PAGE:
If you upgraded to Windows 10 directly from Windows 7, its new language options can look strange to you. Like Windows 8, Windows 10 comes with a "re-imagined" Language settings UI in the Control Panel. The most notable changes have been made to the way users switch input languages and to the Language Bar. Even some power users have been having issues with configuring language settings and have been asking me for help when they moved to Windows 10. So, today I will share several tips to make your life with configuring languages on Windows 10 easier.
As of this writing, all language settings in Windows 10 are accessible through a dedicated applet in the classic Control panel. It is called "Language"
The big change is that now there is a a global language list that shows all the installed languages, and allows you to set the default system language and the display language. Move your preferred language to the top of the list to make it the default display and input language.
How to change hotkeys for input languages
By default, Windows 10 comes with two predefined keyboards shortcuts to switch layouts: one of them is the old, familiar Alt+Shift key combination and the other is Win+Space key combination. However, some users also used the Ctrl+Shift key combination prior to Windows 10. Because of redesigned settings, it may not be so obvious how to change this hotkey.
To set Ctrl+Shift as the default hotkey, you need to click Advanced settings on the left, and then click on the "Change language bar hot keys" link.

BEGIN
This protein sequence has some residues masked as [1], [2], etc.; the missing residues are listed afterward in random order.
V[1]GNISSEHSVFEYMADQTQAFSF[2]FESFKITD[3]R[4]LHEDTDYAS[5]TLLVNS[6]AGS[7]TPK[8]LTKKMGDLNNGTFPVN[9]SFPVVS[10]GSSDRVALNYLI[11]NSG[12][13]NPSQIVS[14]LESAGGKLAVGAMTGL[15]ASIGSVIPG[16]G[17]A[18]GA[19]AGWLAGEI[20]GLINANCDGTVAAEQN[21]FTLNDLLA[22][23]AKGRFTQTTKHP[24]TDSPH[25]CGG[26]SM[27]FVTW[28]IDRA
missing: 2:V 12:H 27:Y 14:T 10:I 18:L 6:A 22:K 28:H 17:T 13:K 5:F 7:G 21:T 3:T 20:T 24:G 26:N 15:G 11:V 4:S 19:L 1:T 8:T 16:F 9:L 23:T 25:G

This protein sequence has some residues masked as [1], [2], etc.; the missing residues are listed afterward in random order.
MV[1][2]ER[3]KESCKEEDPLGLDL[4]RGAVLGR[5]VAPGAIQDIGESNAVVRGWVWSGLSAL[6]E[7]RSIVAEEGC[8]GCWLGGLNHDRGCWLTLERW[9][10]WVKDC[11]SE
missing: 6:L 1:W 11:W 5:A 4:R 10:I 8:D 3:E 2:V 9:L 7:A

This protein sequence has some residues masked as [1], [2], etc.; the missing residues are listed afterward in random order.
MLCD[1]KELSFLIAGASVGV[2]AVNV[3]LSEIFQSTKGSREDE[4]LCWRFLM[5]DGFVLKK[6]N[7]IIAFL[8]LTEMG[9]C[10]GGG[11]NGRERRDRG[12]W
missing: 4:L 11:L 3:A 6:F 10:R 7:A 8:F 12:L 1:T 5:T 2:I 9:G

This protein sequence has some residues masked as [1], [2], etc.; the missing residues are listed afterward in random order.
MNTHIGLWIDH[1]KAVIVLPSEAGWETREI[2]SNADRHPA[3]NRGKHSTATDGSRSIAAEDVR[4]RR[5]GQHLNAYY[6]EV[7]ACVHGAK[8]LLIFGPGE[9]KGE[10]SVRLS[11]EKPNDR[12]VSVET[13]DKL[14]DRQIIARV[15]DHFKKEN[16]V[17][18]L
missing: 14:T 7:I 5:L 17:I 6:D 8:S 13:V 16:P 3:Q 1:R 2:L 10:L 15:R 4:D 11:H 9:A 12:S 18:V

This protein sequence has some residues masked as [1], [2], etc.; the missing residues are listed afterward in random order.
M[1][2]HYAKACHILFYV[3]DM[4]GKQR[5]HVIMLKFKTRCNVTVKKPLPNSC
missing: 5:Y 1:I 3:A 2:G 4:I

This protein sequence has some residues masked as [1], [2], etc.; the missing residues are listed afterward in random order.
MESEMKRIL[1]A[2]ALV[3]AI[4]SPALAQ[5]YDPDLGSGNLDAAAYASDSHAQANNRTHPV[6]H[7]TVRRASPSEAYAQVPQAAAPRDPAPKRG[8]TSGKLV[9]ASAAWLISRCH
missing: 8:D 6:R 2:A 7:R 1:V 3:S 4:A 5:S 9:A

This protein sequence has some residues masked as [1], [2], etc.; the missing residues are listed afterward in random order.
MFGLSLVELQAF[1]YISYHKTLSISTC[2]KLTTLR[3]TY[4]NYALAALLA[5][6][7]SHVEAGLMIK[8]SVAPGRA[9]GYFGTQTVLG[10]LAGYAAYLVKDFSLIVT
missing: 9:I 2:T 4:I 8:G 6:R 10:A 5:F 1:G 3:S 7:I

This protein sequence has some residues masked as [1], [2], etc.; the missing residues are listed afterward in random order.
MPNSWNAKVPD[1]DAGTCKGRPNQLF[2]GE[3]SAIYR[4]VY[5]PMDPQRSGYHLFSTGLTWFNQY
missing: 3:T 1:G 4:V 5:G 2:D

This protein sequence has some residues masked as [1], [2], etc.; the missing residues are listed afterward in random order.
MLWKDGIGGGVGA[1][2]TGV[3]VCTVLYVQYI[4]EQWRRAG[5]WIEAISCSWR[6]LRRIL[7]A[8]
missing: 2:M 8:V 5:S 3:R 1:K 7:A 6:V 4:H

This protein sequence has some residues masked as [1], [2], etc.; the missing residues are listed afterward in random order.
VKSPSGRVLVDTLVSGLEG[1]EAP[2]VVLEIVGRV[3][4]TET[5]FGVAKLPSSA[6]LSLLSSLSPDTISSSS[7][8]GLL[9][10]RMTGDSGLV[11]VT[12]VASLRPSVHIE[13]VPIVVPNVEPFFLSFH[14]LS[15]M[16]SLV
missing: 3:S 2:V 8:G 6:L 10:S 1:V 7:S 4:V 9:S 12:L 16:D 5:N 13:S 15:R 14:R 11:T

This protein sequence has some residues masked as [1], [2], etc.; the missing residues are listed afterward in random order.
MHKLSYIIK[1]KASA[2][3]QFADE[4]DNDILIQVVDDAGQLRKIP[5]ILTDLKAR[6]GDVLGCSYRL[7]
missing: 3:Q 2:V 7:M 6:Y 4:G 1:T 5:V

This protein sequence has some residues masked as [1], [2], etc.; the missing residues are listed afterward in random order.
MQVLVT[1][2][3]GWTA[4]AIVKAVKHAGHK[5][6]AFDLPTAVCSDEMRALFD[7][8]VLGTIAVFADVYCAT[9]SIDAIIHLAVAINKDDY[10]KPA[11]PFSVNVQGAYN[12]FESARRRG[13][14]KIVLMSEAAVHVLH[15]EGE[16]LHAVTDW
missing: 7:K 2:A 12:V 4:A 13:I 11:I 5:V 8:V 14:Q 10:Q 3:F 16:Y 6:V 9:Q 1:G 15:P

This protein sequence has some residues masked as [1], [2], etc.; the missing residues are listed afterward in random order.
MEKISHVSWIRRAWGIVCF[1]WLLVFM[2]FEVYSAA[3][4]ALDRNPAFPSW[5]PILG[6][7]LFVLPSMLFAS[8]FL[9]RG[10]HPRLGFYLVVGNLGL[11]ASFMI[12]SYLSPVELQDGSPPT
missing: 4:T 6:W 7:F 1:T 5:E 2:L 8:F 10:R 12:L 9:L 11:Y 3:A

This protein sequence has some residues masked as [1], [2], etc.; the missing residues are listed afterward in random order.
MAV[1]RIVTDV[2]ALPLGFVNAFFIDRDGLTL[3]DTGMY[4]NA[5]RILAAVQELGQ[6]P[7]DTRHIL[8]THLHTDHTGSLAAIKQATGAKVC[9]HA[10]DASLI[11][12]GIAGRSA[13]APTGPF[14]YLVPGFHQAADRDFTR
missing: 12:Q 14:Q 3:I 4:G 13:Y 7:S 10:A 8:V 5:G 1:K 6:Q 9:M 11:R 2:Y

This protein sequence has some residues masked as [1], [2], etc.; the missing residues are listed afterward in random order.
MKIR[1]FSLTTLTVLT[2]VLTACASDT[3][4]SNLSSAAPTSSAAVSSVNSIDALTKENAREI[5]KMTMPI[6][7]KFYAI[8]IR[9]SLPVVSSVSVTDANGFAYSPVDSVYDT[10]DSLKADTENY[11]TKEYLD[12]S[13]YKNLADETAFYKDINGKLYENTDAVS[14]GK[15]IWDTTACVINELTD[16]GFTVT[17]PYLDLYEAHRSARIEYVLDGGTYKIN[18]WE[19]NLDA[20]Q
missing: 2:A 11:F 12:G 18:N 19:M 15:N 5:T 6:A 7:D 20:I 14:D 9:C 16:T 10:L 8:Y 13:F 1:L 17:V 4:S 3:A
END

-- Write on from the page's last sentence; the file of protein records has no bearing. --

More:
The "Text Services and Input Languages" window appears on the screen. Here you can change the hotkey as you used to in earlier versions of Windows:
How to enable the classic language bar instead of the modern keyboard layout indicator
Refer to the following article: Get the old language indicator and language bar in Windows 10
In short, open Control Panel\Clock, Language, and Region\Language\Advanced settings again and check the option "Use the desktop language bar when it's available:
How to re-enable per window keyboard layout
In Windows 10, the keyboard layout has been made global, meaning once you switch to any language, it applies to all windows. In Windows 7, the keyboard layout was per-window, which means, the language was switched only for the window you were focused on. Fortunately, they kept the option to revert to the old behavior.
Simply check the option called "Let me set a different input method for each app window':
Don't forget to check out and configure Advanced settings. There, you will find some useful options. For instance, if you wish to use a different keyboard layout than the default one for your preferred input language, you may specify it accordingly:
As above, you can configure language options in Windows 8 and Windows 8.1.
Do you like the changes made to Language settings in Windows 10 or find them confusing? Tell us in comments.